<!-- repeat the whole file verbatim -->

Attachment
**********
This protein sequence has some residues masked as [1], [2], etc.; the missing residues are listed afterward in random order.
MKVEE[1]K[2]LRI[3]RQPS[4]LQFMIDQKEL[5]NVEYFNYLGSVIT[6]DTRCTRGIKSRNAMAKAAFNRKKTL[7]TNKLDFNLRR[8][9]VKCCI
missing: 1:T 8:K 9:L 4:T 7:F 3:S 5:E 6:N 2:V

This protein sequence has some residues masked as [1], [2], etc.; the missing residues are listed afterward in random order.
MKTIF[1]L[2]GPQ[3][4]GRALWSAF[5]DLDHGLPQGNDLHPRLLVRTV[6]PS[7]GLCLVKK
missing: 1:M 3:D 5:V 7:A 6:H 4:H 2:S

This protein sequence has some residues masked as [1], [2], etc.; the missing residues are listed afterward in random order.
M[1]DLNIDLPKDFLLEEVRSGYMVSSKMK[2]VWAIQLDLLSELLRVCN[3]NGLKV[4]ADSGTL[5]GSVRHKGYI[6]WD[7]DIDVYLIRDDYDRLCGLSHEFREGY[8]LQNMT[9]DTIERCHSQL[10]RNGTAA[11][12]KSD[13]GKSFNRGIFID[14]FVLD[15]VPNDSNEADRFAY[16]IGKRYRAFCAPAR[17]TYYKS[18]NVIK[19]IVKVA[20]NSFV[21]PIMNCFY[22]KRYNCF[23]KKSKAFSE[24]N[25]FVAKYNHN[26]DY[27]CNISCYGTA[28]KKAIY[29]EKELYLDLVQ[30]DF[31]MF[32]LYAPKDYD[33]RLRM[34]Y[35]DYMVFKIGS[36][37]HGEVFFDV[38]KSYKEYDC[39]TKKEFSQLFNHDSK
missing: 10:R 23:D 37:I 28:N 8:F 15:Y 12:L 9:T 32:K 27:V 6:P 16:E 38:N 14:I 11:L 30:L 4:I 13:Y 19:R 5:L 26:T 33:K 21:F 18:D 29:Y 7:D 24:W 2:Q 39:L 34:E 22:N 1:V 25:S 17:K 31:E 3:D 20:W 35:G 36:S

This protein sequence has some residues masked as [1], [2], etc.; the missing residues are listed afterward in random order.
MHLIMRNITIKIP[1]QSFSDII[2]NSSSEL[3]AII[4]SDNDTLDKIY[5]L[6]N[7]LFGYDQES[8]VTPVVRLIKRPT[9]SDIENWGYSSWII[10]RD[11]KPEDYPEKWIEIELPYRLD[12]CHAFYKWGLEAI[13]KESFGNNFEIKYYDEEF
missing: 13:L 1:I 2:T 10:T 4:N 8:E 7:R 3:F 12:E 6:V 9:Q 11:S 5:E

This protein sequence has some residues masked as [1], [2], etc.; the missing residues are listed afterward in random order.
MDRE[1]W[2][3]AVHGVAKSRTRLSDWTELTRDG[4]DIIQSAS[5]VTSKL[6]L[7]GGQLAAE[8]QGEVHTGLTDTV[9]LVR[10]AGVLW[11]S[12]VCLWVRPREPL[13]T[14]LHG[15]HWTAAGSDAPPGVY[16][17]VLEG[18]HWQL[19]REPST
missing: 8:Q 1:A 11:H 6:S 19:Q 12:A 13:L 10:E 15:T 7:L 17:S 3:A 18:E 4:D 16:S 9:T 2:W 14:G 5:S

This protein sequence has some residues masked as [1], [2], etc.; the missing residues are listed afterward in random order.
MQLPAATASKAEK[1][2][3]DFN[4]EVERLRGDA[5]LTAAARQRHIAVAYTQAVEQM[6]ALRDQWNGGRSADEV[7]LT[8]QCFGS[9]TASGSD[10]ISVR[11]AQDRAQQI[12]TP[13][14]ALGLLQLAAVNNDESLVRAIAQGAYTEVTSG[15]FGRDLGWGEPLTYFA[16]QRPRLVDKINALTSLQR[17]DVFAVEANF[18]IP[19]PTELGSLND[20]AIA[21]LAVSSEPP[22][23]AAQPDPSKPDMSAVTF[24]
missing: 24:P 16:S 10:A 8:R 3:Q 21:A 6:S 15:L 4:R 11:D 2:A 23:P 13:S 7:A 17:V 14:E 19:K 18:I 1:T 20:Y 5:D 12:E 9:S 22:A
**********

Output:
This protein sequence has some residues masked as [1], [2], etc.; the missing residues are listed afterward in random order.
MKVEE[1]K[2]LRI[3]RQPS[4]LQFMIDQKEL[5]NVEYFNYLGSVIT[6]DTRCTRGIKSRNAMAKAAFNRKKTL[7]TNKLDFNLRR[8][9]VKCCI
missing: 1:T 8:K 9:L 4:T 7:F 3:S 5:E 6:N 2:V

This protein sequence has some residues masked as [1], [2], etc.; the missing residues are listed afterward in random order.
MKTIF[1]L[2]GPQ[3][4]GRALWSAF[5]DLDHGLPQGNDLHPRLLVRTV[6]PS[7]GLCLVKK
missing: 1:M 3:D 5:V 7:A 6:H 4:H 2:S

This protein sequence has some residues masked as [1], [2], etc.; the missing residues are listed afterward in random order.
M[1]DLNIDLPKDFLLEEVRSGYMVSSKMK[2]VWAIQLDLLSELLRVCN[3]NGLKV[4]ADSGTL[5]GSVRHKGYI[6]WD[7]DIDVYLIRDDYDRLCGLSHEFREGY[8]LQNMT[9]DTIERCHSQL[10]RNGTAA[11][12]KSD[13]GKSFNRGIFID[14]FVLD[15]VPNDSNEADRFAY[16]IGKRYRAFCAPAR[17]TYYKS[18]NVIK[19]IVKVA[20]NSFV[21]PIMNCFY[22]KRYNCF[23]KKSKAFSE[24]N[25]FVAKYNHN[26]DY[27]CNISCYGTA[28]KKAIY[29]EKELYLDLVQ[30]DF[31]MF[32]LYAPKDYD[33]RLRM[34]Y[35]DYMVFKIGS[36][37]HGEVFFDV[38]KSYKEYDC[39]TKKEFSQLFNHDSK
missing: 10:R 23:D 37:I 28:N 8:F 15:Y 12:L 9:T 32:K 27:V 6:P 16:E 38:N 14:I 11:L 30:L 4:I 13:Y 19:R 5:L 26:T 33:K 21:F 18:D 29:Y 7:D 24:W 2:Q 39:L 34:E 22:N 1:V 25:S 17:K 31:E 3:D 20:W 35:G 36:S

This protein sequence has some residues masked as [1], [2], etc.; the missing residues are listed afterward in random order.
MHLIMRNITIKIP[1]QSFSDII[2]NSSSEL[3]AII[4]SDNDTLDKIY[5]L[6]N[7]LFGYDQES[8]VTPVVRLIKRPT[9]SDIENWGYSSWII[10]RD[11]KPEDYPEKWIEIELPYRLD[12]CHAFYKWGLEAI[13]KESFGNNFEIKYYDEEF
missing: 13:L 1:I 2:T 10:T 4:N 8:E 7:R 3:F 12:E 6:V 9:Q 11:S 5:E

This protein sequence has some residues masked as [1], [2], etc.; the missing residues are listed afterward in random order.
MDRE[1]W[2][3]AVHGVAKSRTRLSDWTELTRDG[4]DIIQSAS[5]VTSKL[6]L[7]GGQLAAE[8]QGEVHTGLTDTV[9]LVR[10]AGVLW[11]S[12]VCLWVRPREPL[13]T[14]LHG[15]HWTAAGSDAPPGVY[16][17]VLEG[18]HWQL[19]REPST
missing: 8:Q 1:A 11:H 6:S 19:Q 12:A 13:L 10:E 15:T 7:L 17:S 3:A 18:E 4:D 16:S 9:T 2:W 14:G 5:S

This protein sequence has some residues masked as [1], [2], etc.; the missing residues are listed afterward in random order.
MQLPAATASKAEK[1][2][3]DFN[4]EVERLRGDA[5]LTAAARQRHIAVAYTQAVEQM[6]ALRDQWNGGRSADEV[7]LT[8]QCFGS[9]TASGSD[10]ISVR[11]AQDRAQQI[12]TP[13][14]ALGLLQLAAVNNDESLVRAIAQGAYTEVTSG[15]FGRDLGWGEPLTYFA[16]QRPRLVDKINALTSLQR[17]DVFAVEANF[18]IP[19]PTELGSLND[20]AIA[21]LAVSSEPP[22][23]AAQPDPSKPDMSAVTF[24]
missing: 24:P 16:S 10:A 8:R 3:Q 21:A 6:S 15:L 4:R 11:D 2:A 23:P 13:S 7:A 17:V 14:E 19:K 18:I 1:T 20:Y 5:D 12:E 9:S 22:A